How to Enable No Password Login on Raspberry Pi

Jared Wolff · 2013.9.30· 4 Minute Read · raspberry pi · ssh · raspbian

In this guide, I’m going to show you how setup password-less ssh login to your Raspberry Pi.

Itching to get started? Lets go!

Beam me up

This guide assumes you have already loaded NOOBS onto a SD card and installed Raspbian. If you have not, those instructions can be found here.

Once you have installed Raspbian come back and we’ll continue. Don’t worry, I’m not going anywhere.

Logging in

The default login for Raspbian is:

  • username: pi
  • password: raspberry

Login with the info provided above. (if you haven’t already)

Change your password

using the passwd command you can change the password for the pi user.

you may need to run the command with superuser permissions:

sudo passwd

An example output is below:

pi@raspberrypi:~$ sudo passwd
Enter new UNIX password:
Retype new UNIX password:
passwd: password updated successfully
pi@raspberrypi:~$

Note: You can also add a new user if you would like:

useradd jared -p password

Update!

As of 3/17/14 I was suggested a better way of doing this by my good friend Gregg. Instead of manually changing my laptop’s host file, lets use Zero Configuration networking!

Zero Conf Networking

Zero Conf networking comes in two parts. There is a daemon that transmits multicast packets across your local network and then there’s the client which listens for those multicast packets. These packets contain the DNS information for your computer (or Raspberry Pi).

If you have ever installed any Apple software you may have noticed the included installation of Bonjour. Bonjour is the daemon that handles multicast DNS records for all Macs (and some PCs as well). Avahi is used on most linux platforms.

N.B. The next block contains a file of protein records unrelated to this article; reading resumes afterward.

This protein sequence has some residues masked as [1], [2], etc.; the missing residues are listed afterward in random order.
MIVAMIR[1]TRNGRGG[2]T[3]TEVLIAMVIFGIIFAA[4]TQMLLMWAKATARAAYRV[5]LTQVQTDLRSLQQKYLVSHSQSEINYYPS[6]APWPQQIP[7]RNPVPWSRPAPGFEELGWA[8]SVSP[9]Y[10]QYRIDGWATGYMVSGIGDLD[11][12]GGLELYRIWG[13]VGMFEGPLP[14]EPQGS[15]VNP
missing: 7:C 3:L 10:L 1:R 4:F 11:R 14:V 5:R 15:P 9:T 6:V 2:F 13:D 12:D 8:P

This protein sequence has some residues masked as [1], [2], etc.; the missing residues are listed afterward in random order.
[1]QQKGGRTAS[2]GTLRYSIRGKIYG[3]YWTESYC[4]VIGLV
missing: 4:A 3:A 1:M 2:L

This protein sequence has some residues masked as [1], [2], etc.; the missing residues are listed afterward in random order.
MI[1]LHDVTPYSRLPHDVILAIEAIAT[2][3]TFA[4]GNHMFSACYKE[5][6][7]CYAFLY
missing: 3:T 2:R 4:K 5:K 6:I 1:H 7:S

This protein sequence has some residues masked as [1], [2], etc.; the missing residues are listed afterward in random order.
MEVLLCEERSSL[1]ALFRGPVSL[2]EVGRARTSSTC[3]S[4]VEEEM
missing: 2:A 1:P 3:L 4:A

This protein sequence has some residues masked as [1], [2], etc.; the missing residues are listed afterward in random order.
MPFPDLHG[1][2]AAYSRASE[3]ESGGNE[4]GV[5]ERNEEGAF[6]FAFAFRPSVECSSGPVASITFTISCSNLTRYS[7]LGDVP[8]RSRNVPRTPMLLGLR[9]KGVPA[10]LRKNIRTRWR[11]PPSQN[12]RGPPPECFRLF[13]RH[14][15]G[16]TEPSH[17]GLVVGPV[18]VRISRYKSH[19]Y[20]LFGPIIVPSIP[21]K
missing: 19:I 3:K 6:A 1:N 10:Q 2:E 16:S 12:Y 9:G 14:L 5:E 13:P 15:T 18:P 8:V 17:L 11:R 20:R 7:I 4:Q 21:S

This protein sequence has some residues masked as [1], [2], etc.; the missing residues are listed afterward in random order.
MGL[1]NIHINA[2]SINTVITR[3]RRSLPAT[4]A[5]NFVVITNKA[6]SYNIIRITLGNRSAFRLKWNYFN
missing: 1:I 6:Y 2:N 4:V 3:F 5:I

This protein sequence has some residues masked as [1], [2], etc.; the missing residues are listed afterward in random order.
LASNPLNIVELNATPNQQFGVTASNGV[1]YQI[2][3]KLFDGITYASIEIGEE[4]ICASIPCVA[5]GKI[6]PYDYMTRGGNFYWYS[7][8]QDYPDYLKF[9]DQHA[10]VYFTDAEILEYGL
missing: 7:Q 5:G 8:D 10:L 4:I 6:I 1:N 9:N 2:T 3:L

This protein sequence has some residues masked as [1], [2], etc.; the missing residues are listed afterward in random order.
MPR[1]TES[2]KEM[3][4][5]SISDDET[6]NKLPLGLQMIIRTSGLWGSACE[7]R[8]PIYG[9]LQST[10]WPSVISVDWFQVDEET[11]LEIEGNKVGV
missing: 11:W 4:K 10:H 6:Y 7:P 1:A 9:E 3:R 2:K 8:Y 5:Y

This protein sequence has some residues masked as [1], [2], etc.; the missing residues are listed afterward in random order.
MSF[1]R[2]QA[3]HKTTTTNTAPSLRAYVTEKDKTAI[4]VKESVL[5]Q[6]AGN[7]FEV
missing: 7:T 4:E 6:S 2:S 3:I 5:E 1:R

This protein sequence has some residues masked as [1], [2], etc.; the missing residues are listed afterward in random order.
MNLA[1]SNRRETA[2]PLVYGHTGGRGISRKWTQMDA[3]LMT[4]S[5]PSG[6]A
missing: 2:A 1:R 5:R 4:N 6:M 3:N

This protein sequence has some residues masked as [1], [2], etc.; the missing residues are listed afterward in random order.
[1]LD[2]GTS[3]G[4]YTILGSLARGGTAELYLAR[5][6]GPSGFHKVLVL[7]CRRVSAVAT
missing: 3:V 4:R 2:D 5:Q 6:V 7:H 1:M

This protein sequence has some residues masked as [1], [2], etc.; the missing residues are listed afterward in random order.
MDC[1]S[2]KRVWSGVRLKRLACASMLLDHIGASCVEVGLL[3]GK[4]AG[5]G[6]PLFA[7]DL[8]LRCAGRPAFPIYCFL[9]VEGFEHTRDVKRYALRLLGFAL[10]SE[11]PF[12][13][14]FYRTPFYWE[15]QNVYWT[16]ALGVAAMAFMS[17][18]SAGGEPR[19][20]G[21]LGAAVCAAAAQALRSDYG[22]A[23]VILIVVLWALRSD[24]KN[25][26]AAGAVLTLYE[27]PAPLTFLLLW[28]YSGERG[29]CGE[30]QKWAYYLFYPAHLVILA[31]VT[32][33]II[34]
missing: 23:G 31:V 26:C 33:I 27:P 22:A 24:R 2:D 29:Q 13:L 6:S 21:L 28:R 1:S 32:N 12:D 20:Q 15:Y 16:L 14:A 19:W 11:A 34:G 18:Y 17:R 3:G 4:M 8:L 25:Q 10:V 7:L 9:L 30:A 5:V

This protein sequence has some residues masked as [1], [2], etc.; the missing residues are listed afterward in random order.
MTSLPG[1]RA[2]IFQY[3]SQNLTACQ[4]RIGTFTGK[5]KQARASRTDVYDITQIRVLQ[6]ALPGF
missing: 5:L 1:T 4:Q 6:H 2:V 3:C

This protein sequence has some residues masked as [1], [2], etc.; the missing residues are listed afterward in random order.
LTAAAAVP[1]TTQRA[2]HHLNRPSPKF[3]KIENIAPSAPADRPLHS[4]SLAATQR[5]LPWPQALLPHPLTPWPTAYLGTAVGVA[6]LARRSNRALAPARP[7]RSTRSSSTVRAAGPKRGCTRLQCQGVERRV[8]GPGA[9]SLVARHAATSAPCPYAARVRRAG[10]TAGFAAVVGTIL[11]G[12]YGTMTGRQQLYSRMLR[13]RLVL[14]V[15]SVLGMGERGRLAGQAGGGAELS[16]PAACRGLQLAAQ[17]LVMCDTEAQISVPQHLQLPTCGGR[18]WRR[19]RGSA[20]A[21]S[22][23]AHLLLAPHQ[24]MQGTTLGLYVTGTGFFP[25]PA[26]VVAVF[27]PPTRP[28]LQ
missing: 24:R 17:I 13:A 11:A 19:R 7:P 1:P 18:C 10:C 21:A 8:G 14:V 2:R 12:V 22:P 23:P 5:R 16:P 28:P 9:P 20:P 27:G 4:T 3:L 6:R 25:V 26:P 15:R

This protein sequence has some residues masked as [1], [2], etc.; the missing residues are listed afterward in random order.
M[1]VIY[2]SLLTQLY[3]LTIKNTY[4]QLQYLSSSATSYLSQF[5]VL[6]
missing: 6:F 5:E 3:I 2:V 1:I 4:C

The Avahi install is super quick and super painless. There is no configuration required!

Install Avahi

You can install Avahi with the command below:

sudo apt-get install avahi-daemon libnss-mdns

Test your connection

That’s it! For people who are running Bonjour on their machines they can check if the mDNS has propigated by pinging your Raspberry Pi.

ping raspberrypi.local

(where raspberrypi will need to be the host address of your Raspberry Pi if you changed it)

Passwordless Login

So, now that we’re connect to the network and we have a password of our choice lets set up passwordless login.

1. Create a RSA key.

(This is useful for github, bitbucket, etc.)

Note: This is done on the machine you want to use to connect to your Raspberry Pi. If you already have one then skip this step!

ssh-keygen

Enter your information as needed:

jared@ceznamac:~/.ssh$ ssh-keygen
Generating public/private rsa key pair.
Enter file in which to save the key (/home/pi/.ssh/id_rsa):
Enter passphrase (empty for no passphrase):
Enter same passphrase again:
Your identification has been saved in /home/pi/.ssh/id_rsa.
Your public key has been saved in /home/pi/.ssh/id_rsa.pub.

Note: This process needs to be done for every machine you want to use to connect to your Raspberry Pi.

2. Create the authorized keys file

cat ~/.ssh/id_rsa.pub | ssh pi@raspberrypi.local 'mkdir .ssh/ && cat >> .ssh/authorized_keys'

Note: Again, you may have to substitute raspberrypi with the hostname of your Raspberry Pi and id_rsa.pub with the name of your RSA public key.

You will then be prompted for a password. The command will then copy the contents of your public key to the authorized_keys file.

Once it has completed, connect to your rasp pi:

ssh pi@raspberrypi.local

Since you have just installed your public key you should be brought right into the terminal without a password prompt:

jaredwolff$ ssh pi@raspberrypi.local
Last login: Mon Mar 17 22:56:14 2014 from ceznamac.local
pi@raspberrypi ~ $

3. Disabling password login (optional)

For those who are interested, now that you can login to your Raspberry Pi with your SSH Key, lets disable password login (for security reasons).

Open up the SSHD config file

sudo vi /etc/ssh/sshd_config

Change these parameters to no

ChallengeResponseAuthentication no
PasswordAuthentication no
UsePAM no

Reload SSHD

sudo /etc/init.d/ssh reload

Test it

As you can see in the command below, when I try to connect without a specified user name I get a permission denied error. This is because SSH is trying to use my unix account name jaredwolff as the username for my Raspberry Pi. Considering it doesn’t exist and password logins are not allowed it denies me access. Woo!

jaredwolff$ ssh raspberrypi.local
Permission denied (publickey).

Finito!

That’s it! Now you can log in remotely all day long. Enjoy!

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